If you are familiar with Uncle Vanya, you’ll recognize how closely Blakemore’s screenplay mirrors Chekhov’s plot and characters. (If you’re not, head for the library to read the play and the video store to rent Malle’s vastly superior adaptation.) Yet in transposing Uncle Vanya to Australia, Blakemore has devastated Chekhov’s masterpiece, reducing the playwright’s wry, melancholy insights to platitudes, his characters to cartoons, and his poetic language to palaver. The few new elements he introduces—Max’s nonconformist pacifist and economic convictions; Australia’s prejudice against Aborigines—are only marginally developed, and fail to compensate for all that has been lost.
Overly pictorial yet oddly unatmospheric, Country Life features an ensemble of English and Australian players that fails to cohere. The Aussies come off best. Fox stands out as the independent, lovelorn Sally, and Neill and Hargreaves turn in competent performances. (The latter is quite compelling in his early scenes, but ends up over-the-top, drunk, and howling “Sorry!” like a refugee from a Monty Python Gumby Theater sketch.) Entombed in white layers of cotton, lace, and tasseled shawls, Scacchi fails to undress, an uncharacteristic oversight, focusing unwelcome attention on her acting, which consists of a series of tight, blank smiles. Popping his pink eyes, Blakemore is a one-dimensional washout, the most annoying householder since Richard Benjamin’s obnoxious turn in Diary of a Mad Housewife.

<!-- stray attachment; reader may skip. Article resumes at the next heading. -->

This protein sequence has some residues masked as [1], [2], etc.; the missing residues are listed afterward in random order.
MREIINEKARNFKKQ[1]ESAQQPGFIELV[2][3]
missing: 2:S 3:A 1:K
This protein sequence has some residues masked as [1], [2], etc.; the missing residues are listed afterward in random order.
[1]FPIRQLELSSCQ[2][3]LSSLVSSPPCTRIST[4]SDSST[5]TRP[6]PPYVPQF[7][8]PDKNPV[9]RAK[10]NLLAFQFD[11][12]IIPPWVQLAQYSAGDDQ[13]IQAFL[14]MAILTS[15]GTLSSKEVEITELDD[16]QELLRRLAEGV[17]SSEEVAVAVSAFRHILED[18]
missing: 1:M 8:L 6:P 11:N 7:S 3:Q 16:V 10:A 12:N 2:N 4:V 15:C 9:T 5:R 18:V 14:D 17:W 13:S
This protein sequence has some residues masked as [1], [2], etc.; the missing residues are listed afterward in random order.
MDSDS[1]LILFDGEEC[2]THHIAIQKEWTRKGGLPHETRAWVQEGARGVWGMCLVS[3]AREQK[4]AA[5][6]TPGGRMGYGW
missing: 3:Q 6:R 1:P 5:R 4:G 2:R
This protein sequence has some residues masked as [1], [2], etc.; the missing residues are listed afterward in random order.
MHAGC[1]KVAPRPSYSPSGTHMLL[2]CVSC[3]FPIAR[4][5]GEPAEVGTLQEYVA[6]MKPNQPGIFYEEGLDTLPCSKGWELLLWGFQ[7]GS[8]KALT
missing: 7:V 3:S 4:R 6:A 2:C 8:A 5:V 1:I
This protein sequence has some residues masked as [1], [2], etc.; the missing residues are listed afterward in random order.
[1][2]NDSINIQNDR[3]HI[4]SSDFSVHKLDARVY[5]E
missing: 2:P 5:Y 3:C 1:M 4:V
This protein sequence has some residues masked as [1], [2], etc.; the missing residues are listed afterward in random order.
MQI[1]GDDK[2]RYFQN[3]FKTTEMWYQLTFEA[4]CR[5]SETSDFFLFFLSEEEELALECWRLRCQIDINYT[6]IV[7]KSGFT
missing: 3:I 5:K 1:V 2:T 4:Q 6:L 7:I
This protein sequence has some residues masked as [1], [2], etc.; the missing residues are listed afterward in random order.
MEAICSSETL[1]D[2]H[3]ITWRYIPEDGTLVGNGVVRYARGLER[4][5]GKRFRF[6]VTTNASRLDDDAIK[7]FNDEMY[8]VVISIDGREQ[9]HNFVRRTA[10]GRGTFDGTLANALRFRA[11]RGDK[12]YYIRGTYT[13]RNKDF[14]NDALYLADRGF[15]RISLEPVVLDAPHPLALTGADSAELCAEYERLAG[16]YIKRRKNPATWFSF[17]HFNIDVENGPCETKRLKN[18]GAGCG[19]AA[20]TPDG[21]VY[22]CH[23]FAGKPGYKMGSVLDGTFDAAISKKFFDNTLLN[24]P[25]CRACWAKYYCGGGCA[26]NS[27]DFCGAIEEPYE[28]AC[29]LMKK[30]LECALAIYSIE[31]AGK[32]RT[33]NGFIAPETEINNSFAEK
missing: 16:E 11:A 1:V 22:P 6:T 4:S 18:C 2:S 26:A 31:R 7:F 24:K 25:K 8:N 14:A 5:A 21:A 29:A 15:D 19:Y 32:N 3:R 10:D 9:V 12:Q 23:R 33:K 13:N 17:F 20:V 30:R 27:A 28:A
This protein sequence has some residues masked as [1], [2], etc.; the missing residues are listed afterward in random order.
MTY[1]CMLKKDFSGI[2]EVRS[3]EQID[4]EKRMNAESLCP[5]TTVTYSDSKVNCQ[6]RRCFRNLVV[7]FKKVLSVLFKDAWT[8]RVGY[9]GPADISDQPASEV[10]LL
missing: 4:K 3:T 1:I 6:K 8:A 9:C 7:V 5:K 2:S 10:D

Country Life diddles with a number of familiar polarities—East/West, repression/liberation, city/country, sophistication/naiveté—without contributing a single fresh insight to any of them. The film’s symbolism redefines obtuseness, notably the sequence where randy Max and frustrated Deborah, strolling in the wilds, pass a phallic snake before observing copulating kangaroos through a spyglass. By the emblematic fadeout, which finds Sally and Jack alone again, planning to replace a ruined English rose garden with a plot of hardy, native kangaroo flowers, you might find yourself hankering for the unthinkable—a Merchant-Ivory retrospective.